I beg to move,
Seventeen people were killed and a number injured in the appalling attacks in Paris earlier this month, while in December we saw deadly and callous attacks in Sydney and Pakistan. There can be no doubt that the terrorist threat we face is grave and relentless. The threat level in the UK, which is set by the independent Joint Terrorism Analysis Centre, remains at “severe”, meaning that a terrorist attack in our country is highly likely and could occur without warning.
We can never entirely eliminate the threat from terrorism, but we are determined to do all to minimise the threat from terrorism to the UK and our interests abroad, and proscription is an important part of the Government’s strategy to disrupt terrorist activities. The two groups we propose to add to the list of terrorist organisations, amending schedule 2 to the Terrorism Act 2000, are Jund al-Aqsa, also known as the Soldiers of al-Aqsa, and Jund al-Khalifa-Algeria, also known as the Soldiers of the Caliphate. This is the 17th proscription order under the Act.
Under section 3 of the Terrorism Act 2000, the Home Secretary has the power to proscribe an organisation if she believes it is currently concerned in terrorism. Given its wide-ranging impact, the Home Secretary exercises her power to proscribe only after thoroughly reviewing the available evidence on the organisation. The cross-Government proscription review group supports the Home Secretary in her decision making process. Having carefully considered all the evidence, the Home Secretary believes that Jund al-Aqsa and Jund al-Khalifa-Algeria are both currently concerned in terrorism.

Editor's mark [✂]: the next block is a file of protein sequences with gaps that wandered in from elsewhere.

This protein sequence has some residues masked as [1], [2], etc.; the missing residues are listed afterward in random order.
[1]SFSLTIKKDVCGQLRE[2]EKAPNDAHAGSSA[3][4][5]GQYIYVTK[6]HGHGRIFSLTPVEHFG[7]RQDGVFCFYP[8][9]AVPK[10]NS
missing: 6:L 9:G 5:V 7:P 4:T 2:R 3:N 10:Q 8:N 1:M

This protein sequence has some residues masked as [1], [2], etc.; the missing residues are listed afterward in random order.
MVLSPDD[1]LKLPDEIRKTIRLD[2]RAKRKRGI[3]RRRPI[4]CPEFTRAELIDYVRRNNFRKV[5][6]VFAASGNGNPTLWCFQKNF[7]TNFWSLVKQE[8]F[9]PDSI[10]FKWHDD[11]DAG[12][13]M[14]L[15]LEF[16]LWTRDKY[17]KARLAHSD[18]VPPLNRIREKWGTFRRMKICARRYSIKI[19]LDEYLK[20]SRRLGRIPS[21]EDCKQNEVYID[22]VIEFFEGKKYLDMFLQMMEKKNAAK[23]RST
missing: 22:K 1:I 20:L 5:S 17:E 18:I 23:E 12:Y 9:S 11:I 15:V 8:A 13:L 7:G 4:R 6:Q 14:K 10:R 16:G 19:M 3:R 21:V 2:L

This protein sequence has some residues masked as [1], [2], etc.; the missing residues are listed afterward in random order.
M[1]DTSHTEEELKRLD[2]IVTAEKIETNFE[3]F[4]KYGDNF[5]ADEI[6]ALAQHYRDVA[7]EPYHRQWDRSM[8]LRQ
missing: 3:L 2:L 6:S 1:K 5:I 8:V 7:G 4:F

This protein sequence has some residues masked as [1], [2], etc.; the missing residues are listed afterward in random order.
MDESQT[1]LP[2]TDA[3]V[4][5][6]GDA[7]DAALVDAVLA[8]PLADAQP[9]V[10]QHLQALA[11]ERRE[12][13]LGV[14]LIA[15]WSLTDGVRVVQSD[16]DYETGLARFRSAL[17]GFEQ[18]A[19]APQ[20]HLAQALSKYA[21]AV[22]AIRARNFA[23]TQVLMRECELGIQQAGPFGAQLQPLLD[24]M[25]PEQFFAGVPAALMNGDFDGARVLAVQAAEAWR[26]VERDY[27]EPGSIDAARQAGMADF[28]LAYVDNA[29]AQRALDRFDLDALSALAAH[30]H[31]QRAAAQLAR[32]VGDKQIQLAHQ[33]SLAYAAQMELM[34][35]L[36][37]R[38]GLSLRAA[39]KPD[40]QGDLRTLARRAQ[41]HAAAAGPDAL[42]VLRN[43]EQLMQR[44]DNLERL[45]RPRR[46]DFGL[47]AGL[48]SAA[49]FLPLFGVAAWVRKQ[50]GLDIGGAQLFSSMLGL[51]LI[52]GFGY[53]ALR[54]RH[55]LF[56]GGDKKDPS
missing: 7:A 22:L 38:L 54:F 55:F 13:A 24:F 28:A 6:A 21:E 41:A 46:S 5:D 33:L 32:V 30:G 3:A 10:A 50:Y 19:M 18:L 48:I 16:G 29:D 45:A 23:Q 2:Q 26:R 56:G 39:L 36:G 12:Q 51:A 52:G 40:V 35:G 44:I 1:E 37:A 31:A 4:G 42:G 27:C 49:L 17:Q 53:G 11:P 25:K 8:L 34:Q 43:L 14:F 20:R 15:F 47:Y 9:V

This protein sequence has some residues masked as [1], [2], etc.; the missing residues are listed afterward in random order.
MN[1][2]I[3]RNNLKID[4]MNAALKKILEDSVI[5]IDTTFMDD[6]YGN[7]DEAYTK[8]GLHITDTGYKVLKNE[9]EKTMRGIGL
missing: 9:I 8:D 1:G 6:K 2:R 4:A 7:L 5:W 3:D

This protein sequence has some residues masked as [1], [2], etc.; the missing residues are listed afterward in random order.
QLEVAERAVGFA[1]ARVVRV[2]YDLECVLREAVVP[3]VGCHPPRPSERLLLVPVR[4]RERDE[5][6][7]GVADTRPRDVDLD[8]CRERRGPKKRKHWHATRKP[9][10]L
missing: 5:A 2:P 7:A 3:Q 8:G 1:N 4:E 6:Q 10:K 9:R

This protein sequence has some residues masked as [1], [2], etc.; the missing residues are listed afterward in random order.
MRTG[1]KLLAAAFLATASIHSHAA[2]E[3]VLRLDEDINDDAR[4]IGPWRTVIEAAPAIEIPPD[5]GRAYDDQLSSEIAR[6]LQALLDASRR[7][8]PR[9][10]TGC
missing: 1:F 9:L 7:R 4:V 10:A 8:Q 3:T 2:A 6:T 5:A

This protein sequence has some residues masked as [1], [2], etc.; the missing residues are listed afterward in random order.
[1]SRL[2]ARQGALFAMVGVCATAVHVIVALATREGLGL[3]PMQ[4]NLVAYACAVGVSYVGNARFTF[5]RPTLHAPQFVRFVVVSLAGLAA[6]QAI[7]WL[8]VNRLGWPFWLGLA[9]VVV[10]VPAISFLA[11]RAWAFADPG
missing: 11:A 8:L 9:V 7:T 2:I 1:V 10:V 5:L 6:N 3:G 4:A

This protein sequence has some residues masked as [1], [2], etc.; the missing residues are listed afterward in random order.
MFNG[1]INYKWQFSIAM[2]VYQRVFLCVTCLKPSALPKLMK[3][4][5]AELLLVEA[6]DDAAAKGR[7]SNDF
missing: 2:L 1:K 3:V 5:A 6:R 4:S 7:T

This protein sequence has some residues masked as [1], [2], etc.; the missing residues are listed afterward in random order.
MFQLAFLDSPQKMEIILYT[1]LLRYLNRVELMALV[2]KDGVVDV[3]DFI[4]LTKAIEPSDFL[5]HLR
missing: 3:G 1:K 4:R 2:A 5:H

Jund al-Aqsa is a splinter group of the al-Nusra front, al-Qaeda’s affiliate in Syria. Since September 2013, the group has acted against the Syrian Government. It is a foreign fighter battalion comprising a variety of nationalities, as well as a native Syrian contingent. The group is primarily operating in Idlib and Hama. It is believed to be responsible for the attack on
Jund al-Khalifa-Algeria is an Islamist militant group believed to be made up of members of dormant al-Qaeda cells. It announced its allegiance to the Islamic State of Iraq and the Levant in a communiqué released on
In conclusion, I believe it right to add both groups to the list of proscribed organisations in schedule 2 to the Terrorism Act 2000. Subject to the agreement of this House and the other place, the order will come into force on